If you’re a financial advisor or agent, be aware of allowing your marketing to be influenced by increasingly discredited generational stereotypes.
While they introduced the term “millennial” to the world, William Strauss and Neil Howe were not the first researchers to promote the concept that generations can help explain changing societal attitudes. Social scientists have long tracked generations, writing about phenomena such as the post-World War II economic boom that seemed to coincide with a surge of new humans, the “Baby Boom.” It’s fashionable these days to explain everything from finances, political leanings, and family values as resulting from being born in a particular year.
It wasn’t until Strauss and Howe’s bestselling book, Generations, that the idea that you could overlook the complexities of human life, ignore diversity, and reduce entire swaths of a population to one variable (birth year) became part of American culture.
Generational theory has morphed into a trendier, turbocharged version of the old Sunday newspaper horoscope wrapped up in data points and questionable research. “You are a Millennial. You are lazy, entitled, and easily triggered.”
Generational theory churns out stereotypes faster than scientists can challenge them. It has permeated American culture, becoming incredibly influential in multiple disciplines, including education, sales, advertising, and marketing. It’s not unusual to see Strauss and Howe quoted and misquoted in popular publications, television reports, podcasts, and even cited as the impetus behind political decisions. The true seduction of generational stereotyping is that it promises the ability to predict outcomes without much effort. You have easy answers for human behavior and nearly everything happening in the world based on birth year. This is very similar to the manner in which pop astrology broadly characterizes Sagittarius as loyal and compassionate while Geminis are flexible and social.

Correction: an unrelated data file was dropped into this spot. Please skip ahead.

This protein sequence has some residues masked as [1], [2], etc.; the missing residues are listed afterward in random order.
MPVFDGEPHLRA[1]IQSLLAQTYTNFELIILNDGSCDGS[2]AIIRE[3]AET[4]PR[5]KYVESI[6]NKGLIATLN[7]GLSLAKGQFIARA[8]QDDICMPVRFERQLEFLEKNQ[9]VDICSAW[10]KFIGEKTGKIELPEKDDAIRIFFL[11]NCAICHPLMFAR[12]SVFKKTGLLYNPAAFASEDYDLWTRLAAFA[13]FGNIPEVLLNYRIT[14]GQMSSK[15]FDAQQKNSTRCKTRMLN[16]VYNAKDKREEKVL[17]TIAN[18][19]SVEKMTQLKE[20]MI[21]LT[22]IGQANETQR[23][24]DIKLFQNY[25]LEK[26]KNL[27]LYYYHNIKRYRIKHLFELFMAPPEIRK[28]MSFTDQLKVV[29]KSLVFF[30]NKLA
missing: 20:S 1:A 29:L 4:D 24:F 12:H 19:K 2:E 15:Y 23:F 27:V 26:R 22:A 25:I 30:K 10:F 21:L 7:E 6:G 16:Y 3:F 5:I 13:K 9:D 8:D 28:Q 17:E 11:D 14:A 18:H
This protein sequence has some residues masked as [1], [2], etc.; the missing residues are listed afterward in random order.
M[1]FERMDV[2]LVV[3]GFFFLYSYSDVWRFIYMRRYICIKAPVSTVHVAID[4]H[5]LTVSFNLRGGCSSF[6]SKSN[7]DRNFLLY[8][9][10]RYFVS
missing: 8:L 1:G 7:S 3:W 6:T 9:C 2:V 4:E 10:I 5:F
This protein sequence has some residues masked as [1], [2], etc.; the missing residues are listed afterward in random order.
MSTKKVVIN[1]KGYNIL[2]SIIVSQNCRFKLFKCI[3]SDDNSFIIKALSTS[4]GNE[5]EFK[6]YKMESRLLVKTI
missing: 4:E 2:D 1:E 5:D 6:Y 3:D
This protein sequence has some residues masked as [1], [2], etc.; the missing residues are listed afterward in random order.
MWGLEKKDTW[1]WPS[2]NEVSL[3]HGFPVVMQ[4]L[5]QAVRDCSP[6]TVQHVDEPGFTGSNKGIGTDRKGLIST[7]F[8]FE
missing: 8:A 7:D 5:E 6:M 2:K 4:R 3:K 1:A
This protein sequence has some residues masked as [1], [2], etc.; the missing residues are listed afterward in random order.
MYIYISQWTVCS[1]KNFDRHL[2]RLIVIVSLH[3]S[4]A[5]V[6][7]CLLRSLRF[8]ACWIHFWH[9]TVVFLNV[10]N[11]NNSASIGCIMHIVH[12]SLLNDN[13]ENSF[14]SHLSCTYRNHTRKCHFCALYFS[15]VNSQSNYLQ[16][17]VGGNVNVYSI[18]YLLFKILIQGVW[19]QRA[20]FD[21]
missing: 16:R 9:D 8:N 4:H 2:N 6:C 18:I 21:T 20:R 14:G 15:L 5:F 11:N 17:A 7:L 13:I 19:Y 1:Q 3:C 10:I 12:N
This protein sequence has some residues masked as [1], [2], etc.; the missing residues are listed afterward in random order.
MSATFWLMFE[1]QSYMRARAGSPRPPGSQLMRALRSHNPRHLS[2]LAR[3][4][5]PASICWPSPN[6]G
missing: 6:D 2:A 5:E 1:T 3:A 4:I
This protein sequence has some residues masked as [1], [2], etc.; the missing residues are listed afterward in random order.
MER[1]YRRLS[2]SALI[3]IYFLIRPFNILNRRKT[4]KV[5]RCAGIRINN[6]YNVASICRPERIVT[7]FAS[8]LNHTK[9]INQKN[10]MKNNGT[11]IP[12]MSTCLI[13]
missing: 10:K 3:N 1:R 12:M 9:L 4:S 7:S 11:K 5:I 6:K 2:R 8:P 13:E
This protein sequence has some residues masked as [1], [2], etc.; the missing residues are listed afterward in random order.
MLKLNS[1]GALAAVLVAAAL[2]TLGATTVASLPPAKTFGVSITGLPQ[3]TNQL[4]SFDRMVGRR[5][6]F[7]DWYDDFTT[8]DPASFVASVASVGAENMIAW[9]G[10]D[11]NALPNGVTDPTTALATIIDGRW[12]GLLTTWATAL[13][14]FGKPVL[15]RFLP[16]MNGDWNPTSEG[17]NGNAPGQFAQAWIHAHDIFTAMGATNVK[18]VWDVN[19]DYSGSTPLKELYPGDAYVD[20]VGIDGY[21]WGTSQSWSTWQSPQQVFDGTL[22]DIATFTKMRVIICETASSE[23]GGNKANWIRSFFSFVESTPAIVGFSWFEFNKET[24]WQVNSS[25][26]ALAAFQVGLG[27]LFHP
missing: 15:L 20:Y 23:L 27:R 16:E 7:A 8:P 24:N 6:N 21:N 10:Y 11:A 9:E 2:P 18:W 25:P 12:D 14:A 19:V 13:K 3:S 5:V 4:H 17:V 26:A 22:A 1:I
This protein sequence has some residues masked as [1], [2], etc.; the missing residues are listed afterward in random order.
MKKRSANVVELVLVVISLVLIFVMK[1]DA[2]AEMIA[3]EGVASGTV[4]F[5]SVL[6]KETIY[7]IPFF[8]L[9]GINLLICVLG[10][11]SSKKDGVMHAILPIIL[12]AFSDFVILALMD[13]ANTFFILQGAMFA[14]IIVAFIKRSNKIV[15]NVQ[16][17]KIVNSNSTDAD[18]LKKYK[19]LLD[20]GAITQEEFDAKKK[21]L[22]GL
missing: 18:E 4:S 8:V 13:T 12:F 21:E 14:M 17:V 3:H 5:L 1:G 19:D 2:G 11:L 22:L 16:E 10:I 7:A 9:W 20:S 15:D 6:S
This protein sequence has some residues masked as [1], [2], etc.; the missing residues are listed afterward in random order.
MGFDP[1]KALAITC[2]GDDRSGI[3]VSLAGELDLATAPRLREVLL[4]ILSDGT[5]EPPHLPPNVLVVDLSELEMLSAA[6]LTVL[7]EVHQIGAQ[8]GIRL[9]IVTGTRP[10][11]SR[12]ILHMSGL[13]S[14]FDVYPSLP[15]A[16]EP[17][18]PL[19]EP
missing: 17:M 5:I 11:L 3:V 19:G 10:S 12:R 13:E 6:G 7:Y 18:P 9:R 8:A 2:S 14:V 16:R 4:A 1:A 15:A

Articles claiming to show financial professionals how to market to Millennials and Gen-Xers have popped up in trade journals, online, and in training seminars. But is the stereotyping of a group of well over 140 million Americans identified as Gen-X or Millennial the best way for advisors to build good marketing platforms? Is designing content that assumes people born during specific years are all “nomadic digital natives” or are more self-absorbed or socially aware than other groups the right way to attract these demographics to your practice?
I believe that focusing financial marketing on traits implied to be set in stone could wind up alienating more potential clients and referrals than it will ever attract. It’s an overly simplistic way to think about your prospects and clients, their highly personal, complex relationships with money, or their attitudes toward retirement planning. Building content around generational personalities can skew marketing toward the vague, glossing over the diverse environments and upbringing that shape a person’s attitudes and habits.
Worst of all, assuming things about people born in certain generations may come across as insulting and demeaning to the very people you want to bring into your practice. Most people, after all, dislike being forced into categories and labeled. Producing collateral entitled “A Millennial’s Guide to Buying a Home,” or “Retirement for Gen-Xers,” implies that you consider these groups incapable of understanding conventional economics or believe they are inflexible or in need of “special” counseling when it comes to money.
Building marketing campaigns around generational theory may create backlash as people feel they are not being taken seriously as individuals. Your practice could be seen as out of touch with social distinctions, unique goals, attitudes, and backgrounds. For instance, some of the supposed personality traits of millennial students outlined by Strauss and Howe are often unrecognizable to poorer students and people of color and could be viewed as bigoted.
Meanwhile, a growing number of contemporary sociologists believe that generational thinking is invalid pseudoscience and are counseling against its use in financial services marketing. That doesn’t mean, though, that generational theory won’t continue to influence many areas of our lives and contribute to intergenerational misunderstandings and friction.
Financial and insurance professionals, then, are probably better off avoiding generational stereotypes altogether. Instead, you should strive to create unique, flexible, customizable content that resonates with a variety of individuals regardless of their demographic. In what is arguably an overly digitized, impersonal world, bringing greater customization and personalized service into your practice may be what’s needed to keep your business relevant, healthy and prosperous for generations to come. It may be time to stop making assumptions about the next generation of retirees and instead help them discover ways to prosper in a more uncertain and challenging economic reality.